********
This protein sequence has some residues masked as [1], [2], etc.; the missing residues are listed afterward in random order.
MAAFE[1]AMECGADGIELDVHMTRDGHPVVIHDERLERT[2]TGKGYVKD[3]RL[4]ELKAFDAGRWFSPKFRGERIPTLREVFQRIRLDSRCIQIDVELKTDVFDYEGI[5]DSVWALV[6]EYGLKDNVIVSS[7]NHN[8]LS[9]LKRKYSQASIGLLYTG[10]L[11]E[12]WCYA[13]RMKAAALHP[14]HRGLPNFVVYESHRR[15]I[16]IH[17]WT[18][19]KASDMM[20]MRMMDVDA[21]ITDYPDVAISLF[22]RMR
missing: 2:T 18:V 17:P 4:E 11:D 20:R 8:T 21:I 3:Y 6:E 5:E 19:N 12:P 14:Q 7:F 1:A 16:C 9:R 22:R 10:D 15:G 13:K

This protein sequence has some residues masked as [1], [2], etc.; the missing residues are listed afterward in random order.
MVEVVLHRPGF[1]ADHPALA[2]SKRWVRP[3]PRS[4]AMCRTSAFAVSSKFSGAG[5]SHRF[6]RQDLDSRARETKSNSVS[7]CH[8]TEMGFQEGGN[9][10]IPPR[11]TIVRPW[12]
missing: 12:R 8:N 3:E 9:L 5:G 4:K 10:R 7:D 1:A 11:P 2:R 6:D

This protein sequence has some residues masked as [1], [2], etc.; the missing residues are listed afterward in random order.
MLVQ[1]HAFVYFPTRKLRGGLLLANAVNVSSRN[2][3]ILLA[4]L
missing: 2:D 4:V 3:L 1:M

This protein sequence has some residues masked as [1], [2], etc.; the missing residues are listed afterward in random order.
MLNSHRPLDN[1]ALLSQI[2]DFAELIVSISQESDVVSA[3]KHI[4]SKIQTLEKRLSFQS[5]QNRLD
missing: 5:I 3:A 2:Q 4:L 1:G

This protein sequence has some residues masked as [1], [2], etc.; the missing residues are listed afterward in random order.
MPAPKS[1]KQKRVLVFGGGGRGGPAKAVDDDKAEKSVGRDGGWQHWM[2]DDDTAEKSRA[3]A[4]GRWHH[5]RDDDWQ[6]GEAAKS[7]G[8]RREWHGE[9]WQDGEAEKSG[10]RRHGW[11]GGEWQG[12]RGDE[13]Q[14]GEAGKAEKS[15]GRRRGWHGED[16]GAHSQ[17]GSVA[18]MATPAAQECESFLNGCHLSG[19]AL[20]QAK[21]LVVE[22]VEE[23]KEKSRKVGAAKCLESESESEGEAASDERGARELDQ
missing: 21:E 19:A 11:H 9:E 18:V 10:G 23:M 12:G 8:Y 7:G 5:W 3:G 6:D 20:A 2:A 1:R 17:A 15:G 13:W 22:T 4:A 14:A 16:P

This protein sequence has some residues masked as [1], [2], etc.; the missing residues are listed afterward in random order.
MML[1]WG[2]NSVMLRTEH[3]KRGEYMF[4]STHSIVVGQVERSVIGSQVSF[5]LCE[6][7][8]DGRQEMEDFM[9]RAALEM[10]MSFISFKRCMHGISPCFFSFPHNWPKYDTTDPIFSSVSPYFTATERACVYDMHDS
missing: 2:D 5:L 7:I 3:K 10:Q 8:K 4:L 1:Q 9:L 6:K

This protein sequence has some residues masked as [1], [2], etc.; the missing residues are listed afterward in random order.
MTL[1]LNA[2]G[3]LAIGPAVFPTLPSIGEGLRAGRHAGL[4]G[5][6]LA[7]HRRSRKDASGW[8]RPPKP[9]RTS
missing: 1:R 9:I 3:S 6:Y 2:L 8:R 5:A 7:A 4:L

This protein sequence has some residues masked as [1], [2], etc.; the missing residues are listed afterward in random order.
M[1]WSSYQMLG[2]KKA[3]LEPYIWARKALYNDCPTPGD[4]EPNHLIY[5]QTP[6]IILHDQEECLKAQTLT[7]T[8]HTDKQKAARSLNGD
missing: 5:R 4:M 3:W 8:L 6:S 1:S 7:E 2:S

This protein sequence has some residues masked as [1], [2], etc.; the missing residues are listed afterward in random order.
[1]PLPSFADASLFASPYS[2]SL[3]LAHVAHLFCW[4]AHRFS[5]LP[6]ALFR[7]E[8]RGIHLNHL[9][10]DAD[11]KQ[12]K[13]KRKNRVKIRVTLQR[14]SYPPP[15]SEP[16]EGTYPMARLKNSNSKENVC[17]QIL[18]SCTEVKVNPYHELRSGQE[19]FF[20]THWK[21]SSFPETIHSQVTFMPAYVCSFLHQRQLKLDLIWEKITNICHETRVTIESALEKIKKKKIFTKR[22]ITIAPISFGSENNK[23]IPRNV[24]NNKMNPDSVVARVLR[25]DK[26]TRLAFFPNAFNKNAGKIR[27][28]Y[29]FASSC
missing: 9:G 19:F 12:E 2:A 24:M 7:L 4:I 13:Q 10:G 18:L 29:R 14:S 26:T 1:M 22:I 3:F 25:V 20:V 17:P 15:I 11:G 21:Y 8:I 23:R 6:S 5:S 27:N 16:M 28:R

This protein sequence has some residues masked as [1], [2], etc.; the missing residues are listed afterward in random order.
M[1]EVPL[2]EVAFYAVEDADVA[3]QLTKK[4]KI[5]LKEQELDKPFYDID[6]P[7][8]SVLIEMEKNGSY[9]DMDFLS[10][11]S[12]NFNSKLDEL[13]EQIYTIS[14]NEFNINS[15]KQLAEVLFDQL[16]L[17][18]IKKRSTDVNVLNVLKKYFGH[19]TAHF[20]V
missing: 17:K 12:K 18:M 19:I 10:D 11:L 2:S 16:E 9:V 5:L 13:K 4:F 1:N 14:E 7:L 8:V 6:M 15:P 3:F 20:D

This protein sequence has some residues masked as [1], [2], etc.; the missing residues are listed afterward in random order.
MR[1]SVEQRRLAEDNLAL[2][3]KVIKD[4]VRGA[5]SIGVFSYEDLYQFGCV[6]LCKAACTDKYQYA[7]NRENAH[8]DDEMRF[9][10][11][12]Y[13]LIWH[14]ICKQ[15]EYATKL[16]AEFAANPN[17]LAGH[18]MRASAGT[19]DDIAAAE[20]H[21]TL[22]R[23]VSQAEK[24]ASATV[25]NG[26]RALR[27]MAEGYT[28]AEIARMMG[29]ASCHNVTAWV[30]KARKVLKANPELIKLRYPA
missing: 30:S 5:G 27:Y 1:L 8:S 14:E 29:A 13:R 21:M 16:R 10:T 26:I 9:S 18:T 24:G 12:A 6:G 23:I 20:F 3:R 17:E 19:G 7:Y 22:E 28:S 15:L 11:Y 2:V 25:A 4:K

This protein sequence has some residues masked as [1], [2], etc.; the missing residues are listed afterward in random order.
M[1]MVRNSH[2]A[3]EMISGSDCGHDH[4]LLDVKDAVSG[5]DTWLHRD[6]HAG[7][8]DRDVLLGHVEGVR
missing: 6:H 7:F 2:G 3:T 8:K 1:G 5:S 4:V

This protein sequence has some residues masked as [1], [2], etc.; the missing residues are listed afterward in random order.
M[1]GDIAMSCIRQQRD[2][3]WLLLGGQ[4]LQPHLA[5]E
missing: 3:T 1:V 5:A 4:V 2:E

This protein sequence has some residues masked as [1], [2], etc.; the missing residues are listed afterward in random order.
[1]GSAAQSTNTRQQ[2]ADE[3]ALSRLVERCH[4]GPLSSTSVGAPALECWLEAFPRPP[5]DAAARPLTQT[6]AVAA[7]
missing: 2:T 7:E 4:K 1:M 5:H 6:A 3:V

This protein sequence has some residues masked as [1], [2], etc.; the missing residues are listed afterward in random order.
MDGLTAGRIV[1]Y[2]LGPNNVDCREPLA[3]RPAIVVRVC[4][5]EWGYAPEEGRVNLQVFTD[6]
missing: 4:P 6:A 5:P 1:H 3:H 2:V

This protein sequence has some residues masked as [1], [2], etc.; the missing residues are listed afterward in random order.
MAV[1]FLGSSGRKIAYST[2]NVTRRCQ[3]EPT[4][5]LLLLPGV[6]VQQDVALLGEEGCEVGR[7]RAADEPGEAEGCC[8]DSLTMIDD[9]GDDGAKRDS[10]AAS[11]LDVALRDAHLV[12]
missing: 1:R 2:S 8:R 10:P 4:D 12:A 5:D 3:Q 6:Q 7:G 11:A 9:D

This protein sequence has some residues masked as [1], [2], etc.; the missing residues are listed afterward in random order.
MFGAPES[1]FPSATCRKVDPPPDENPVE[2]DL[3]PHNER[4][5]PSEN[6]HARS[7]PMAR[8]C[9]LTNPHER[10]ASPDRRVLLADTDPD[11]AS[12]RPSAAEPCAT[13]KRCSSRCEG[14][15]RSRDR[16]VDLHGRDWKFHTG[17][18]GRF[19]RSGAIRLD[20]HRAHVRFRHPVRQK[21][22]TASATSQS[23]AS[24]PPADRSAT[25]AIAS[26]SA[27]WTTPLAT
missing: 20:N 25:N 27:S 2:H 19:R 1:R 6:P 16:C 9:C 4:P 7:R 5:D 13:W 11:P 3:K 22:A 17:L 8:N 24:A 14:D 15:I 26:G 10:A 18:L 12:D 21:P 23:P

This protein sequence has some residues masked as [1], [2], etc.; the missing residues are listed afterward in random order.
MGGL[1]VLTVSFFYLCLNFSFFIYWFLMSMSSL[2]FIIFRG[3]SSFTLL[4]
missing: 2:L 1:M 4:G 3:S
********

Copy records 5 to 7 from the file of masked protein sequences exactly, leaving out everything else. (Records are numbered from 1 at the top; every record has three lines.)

This protein sequence has some residues masked as [1], [2], etc.; the missing residues are listed afterward in random order.
MPAPKS[1]KQKRVLVFGGGGRGGPAKAVDDDKAEKSVGRDGGWQHWM[2]DDDTAEKSRA[3]A[4]GRWHH[5]RDDDWQ[6]GEAAKS[7]G[8]RREWHGE[9]WQDGEAEKSG[10]RRHGW[11]GGEWQG[12]RGDE[13]Q[14]GEAGKAEKS[15]GRRRGWHGED[16]GAHSQ[17]GSVA[18]MATPAAQECESFLNGCHLSG[19]AL[20]QAK[21]LVVE[22]VEE[23]KEKSRKVGAAKCLESESESEGEAASDERGARELDQ
missing: 21:E 19:A 11:H 9:E 18:V 10:G 23:M 12:G 8:Y 7:G 5:W 3:G 6:D 20:A 2:A 1:R 17:A 15:G 13:W 22:T 4:A 14:A 16:P

This protein sequence has some residues masked as [1], [2], etc.; the missing residues are listed afterward in random order.
MML[1]WG[2]NSVMLRTEH[3]KRGEYMF[4]STHSIVVGQVERSVIGSQVSF[5]LCE[6][7][8]DGRQEMEDFM[9]RAALEM[10]MSFISFKRCMHGISPCFFSFPHNWPKYDTTDPIFSSVSPYFTATERACVYDMHDS
missing: 2:D 5:L 7:I 3:K 10:Q 8:K 4:L 1:Q 9:L 6:K

This protein sequence has some residues masked as [1], [2], etc.; the missing residues are listed afterward in random order.
MTL[1]LNA[2]G[3]LAIGPAVFPTLPSIGEGLRAGRHAGL[4]G[5][6]LA[7]HRRSRKDASGW[8]RPPKP[9]RTS
missing: 1:R 9:I 3:S 6:Y 2:L 8:R 5:A 7:A 4:L